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Free alternate bars in rivers: key physical mechanisms and simple formation criterion
  • Marco Redolfi
Marco Redolfi
University of Trento, University of Trento

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Free alternate bars are large-scale, downstream-migrating bedforms characterized by an alternating sequence of three-dimensional depositional fronts and scour holes that frequently develop in rivers as the result of an intrinsic instability of the erodible bed. Theoretical models based on two-dimensional shallow water and Exner equations have been successfully employed to capture the bar instability phenomenon, and to estimate bar properties such as height, wavelength and migration rate. However, the mathematical complexity of the problem hampered the understanding of the key physical mechanisms that sustain bar formation. To fill this gap, we considered a simplified version of the equations, based on neglecting the deformation of the free surface, which allows us to: (i) provide the first complete explanation of the bar formation mechanism as the result of a simple bond between variations of the water weight and flow acceleration; (ii) derive a simplified, physically based formula for predicting bar formation in a river reach, depending on channel width-to-depth ratio, Shields number and relative submergence. Comparison with an unprecedented large set of laboratory experiments reveals that our simplified formula appropriately predicts alternate bar formation in a wide range of conditions. Noteworthy, the hypothesis of negligible free surface effect also implies that bar formation is fully independent of the Froude number. We show that this intriguing property is intimately related to the three-dimensional nature of river bars, which allows for a gentle lateral deviation of the flow without significant deformation of the water surface.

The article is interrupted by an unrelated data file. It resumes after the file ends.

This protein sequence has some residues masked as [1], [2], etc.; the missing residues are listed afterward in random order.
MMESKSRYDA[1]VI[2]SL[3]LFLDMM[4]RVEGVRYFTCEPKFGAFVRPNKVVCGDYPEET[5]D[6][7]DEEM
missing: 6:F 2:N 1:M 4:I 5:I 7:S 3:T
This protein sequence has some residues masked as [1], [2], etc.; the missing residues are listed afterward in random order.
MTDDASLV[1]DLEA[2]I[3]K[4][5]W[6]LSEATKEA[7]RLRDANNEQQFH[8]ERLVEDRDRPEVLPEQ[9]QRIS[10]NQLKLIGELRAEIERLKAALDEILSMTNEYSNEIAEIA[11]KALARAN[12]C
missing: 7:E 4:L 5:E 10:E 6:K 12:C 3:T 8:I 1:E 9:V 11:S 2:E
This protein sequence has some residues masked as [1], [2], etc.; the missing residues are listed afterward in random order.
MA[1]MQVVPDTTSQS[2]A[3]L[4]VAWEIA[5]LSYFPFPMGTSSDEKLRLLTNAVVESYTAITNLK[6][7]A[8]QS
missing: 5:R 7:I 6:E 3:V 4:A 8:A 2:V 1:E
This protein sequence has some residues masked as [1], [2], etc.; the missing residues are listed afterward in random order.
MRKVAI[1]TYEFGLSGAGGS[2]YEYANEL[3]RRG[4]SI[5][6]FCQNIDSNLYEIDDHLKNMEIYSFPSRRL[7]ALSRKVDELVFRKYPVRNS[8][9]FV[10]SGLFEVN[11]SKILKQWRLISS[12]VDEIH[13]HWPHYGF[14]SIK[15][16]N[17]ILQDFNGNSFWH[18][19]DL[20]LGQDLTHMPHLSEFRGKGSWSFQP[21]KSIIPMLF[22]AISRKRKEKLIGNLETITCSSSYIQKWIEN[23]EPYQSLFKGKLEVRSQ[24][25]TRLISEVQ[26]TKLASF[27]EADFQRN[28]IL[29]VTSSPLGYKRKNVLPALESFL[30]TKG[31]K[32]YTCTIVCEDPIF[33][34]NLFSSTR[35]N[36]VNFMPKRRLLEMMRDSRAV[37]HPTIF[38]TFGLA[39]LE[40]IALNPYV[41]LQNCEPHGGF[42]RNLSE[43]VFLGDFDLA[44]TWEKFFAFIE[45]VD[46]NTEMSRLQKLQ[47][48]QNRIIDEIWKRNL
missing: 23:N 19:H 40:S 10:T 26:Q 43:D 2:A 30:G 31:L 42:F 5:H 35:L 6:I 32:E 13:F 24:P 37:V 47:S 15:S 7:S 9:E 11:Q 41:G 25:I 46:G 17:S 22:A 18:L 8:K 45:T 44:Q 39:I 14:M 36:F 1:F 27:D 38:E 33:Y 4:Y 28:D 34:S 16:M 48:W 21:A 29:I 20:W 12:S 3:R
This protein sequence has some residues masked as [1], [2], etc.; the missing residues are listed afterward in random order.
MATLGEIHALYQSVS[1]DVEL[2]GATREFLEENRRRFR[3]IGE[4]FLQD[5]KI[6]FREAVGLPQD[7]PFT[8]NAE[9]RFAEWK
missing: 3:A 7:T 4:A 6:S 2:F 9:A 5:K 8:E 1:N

Dec 2021Published in Water Resources Research volume 57 issue 12. 10.1029/2021WR030617